The 18th-century Monastery of Zoodohos Pigi, or means life-giving spring, is located about four kilometers from Poros Town on a pine-covered slope and is a unique example of island monastery architecture. Its name derives from the island’s only spring, which is lauded in local tradition for its healing properties.
The small compound is noted for its high walls, magical view, and church with a wood-carved iconostasis crafted in Cappadocia in the 17th century.
The icon of the Zoodohos Pigi was painted around 1850 by the Italian artist Raphael Ceccoli, who is said to have visited the monastery seeking a cure for his young daughter. Ceccoli is said to have painted the icon in his daughter’s image after she died; the girl is buried in the church courtyard.
The graves of Manolis Tombazis and Nikolaos Apostolis, admirals who fought in the 1821 independence war, are also on the monastery grounds.
Zoodohos Pigi Monastery can be reached by car or by bus, during the season.
The cathedral of Agios Georgios marks the center of Poros Town’s upper sector.
The oldest surviving written reference to the church is in the 1828 census under Governor Ioannis Kapodistrias, who lived briefly on the island.
The church is widely known for its hagiography which is the work of one of the most important modern Greek artists, Konstantinos Parthenis.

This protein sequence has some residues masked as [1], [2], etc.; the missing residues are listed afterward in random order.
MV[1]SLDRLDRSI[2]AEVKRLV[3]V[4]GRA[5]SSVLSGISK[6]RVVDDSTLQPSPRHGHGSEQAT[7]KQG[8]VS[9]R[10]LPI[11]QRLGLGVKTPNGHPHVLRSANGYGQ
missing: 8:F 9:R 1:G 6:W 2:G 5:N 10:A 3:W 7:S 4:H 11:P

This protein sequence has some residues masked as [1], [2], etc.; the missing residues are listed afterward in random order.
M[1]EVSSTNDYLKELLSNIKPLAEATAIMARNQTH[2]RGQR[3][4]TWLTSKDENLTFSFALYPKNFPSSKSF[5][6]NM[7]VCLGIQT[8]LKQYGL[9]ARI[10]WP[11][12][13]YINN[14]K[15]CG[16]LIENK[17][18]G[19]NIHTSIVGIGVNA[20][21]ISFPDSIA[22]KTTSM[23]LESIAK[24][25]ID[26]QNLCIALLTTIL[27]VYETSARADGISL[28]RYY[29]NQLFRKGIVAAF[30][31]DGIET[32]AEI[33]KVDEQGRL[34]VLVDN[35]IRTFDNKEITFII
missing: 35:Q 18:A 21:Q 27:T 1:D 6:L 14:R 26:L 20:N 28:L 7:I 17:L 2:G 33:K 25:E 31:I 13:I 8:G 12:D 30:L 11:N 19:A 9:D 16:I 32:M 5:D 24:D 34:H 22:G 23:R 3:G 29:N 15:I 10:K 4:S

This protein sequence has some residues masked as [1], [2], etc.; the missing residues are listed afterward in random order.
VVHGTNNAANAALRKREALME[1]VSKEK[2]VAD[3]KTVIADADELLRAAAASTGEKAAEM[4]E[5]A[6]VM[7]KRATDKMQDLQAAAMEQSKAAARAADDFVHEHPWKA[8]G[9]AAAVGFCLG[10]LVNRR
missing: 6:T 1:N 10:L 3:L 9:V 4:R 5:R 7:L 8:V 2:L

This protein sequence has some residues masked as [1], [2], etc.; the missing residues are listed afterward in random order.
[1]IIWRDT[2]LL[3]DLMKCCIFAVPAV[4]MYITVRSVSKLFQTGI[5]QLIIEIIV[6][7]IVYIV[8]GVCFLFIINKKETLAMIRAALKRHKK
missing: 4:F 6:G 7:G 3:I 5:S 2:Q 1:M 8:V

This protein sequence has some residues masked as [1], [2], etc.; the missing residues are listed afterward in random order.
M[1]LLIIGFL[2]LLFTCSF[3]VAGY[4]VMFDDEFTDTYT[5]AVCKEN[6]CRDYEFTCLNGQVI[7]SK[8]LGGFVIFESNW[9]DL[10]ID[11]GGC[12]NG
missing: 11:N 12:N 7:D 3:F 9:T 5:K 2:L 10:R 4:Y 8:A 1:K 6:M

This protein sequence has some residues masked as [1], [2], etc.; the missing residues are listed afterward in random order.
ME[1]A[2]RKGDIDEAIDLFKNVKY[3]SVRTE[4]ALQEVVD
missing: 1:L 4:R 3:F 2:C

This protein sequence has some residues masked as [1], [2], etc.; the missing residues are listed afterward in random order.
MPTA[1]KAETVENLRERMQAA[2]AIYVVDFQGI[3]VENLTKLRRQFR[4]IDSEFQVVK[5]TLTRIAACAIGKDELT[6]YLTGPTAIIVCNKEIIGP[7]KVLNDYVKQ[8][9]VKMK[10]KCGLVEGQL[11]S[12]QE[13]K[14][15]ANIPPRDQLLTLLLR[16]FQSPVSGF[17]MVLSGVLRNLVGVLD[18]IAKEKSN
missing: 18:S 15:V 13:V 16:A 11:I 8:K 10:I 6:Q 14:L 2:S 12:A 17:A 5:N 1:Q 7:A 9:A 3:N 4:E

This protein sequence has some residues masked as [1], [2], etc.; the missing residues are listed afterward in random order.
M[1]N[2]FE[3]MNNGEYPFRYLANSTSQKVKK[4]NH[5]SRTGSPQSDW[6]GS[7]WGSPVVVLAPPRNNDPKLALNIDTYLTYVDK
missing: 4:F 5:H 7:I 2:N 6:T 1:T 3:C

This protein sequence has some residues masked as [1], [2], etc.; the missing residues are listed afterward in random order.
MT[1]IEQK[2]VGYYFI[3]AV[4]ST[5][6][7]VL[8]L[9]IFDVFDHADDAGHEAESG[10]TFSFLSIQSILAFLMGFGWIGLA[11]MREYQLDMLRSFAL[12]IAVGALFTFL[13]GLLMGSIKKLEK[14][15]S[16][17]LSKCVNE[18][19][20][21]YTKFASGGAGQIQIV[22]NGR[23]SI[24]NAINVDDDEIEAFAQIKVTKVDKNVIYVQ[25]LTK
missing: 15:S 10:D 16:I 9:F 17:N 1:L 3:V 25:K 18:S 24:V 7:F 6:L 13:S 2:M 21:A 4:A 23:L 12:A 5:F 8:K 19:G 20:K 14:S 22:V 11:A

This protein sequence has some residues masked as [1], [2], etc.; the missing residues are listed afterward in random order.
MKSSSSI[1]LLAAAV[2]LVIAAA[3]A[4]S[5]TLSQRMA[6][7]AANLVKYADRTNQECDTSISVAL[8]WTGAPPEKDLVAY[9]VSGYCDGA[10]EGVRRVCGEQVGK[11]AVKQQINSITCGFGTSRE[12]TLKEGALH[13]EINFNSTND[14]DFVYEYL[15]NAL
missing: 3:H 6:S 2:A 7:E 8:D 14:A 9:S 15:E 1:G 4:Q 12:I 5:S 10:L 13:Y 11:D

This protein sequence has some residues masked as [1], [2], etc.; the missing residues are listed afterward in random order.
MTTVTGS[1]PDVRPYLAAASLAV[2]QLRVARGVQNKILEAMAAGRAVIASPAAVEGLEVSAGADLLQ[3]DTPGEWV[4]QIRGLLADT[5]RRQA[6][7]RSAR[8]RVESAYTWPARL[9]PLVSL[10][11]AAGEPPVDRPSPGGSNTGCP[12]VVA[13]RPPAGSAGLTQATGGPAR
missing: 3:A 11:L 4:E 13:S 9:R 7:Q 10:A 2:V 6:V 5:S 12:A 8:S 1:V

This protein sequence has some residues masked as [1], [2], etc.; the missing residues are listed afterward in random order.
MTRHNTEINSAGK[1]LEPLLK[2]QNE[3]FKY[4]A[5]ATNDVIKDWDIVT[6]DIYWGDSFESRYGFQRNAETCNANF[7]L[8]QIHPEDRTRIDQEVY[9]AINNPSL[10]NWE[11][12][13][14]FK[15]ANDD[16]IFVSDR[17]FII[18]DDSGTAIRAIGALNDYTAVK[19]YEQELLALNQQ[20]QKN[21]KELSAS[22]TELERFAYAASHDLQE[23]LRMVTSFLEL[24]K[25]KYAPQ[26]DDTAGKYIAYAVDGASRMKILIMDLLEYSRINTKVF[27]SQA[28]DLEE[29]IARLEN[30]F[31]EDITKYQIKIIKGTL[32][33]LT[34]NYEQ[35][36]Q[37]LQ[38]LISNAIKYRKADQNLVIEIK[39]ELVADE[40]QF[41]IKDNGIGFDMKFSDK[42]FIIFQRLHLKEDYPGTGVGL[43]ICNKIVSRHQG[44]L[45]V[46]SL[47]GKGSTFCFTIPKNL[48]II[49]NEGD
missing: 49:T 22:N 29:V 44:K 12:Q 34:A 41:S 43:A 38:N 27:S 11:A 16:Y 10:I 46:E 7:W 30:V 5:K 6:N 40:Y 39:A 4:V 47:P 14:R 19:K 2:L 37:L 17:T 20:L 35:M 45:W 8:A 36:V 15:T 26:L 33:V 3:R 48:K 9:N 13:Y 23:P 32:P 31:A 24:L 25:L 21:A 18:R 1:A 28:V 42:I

The Russian Naval Base (Rossikos) was built amphitheatrically along a picturesque bay west of the island’s harbor.
After the end of the Russo-Turkish war, Poros’s sheltered harbor served as the Russian fleet’s supply station where the Russian built an infrastructure that included kitchens for baking ship's biscuits and warehouses for storing coal and other supplies.
In the early 20th century, as the Russian Navy’s power began to wane, Greece’s Ambassador to Russia Alexandros Tombazis, a native of Poros, proposed that the tsar cede the base to the Greek Navy. The tsar agreed and the Russian Naval Base was handed over to the Greek Navy, which was based on Poros at the time.
The facilities dell into disuse and eventual disrepair; in 1989, the Ministry of Culture declared the Russian naval base’s remnants as historically preserved monument.
The iconic Poros clock tower (roloi) was built in 1927 with a donation by Ioannis H. Papadopoulos, a member of Parliament representing Trizina. His gift included the clock mechanism, which was made in America in 1915.
In 2000, the clock tower underwent extensive renovation to repair damage and wear. The clock mechanism was repaired in 2015 and placed in a glass case at ground level where it can be viewed by visitors.
The Dana Lighthouse standing at the mouth of the Poros channel was built in 1870 by the French Society of Ottoman Lighthouses.
It is one of the prettiest stone-built square lighthouses in Greece and a monument of modern maritime history. The lighthouse rises to nine meters and its focal length reaches 32 meters.
In 2011, the Aikaterini Laskaridis Foundation completed a total restoration of the lighthouse which is now also a cultural beacon of Greece’s maritime heritage.
The lighthouse is less than six kilometers from Poros Town and can be reached over a footpath off the main road after a 15-minute hike. It is a perfect viewing point over the Saronic Gulf and the Methana peninsula.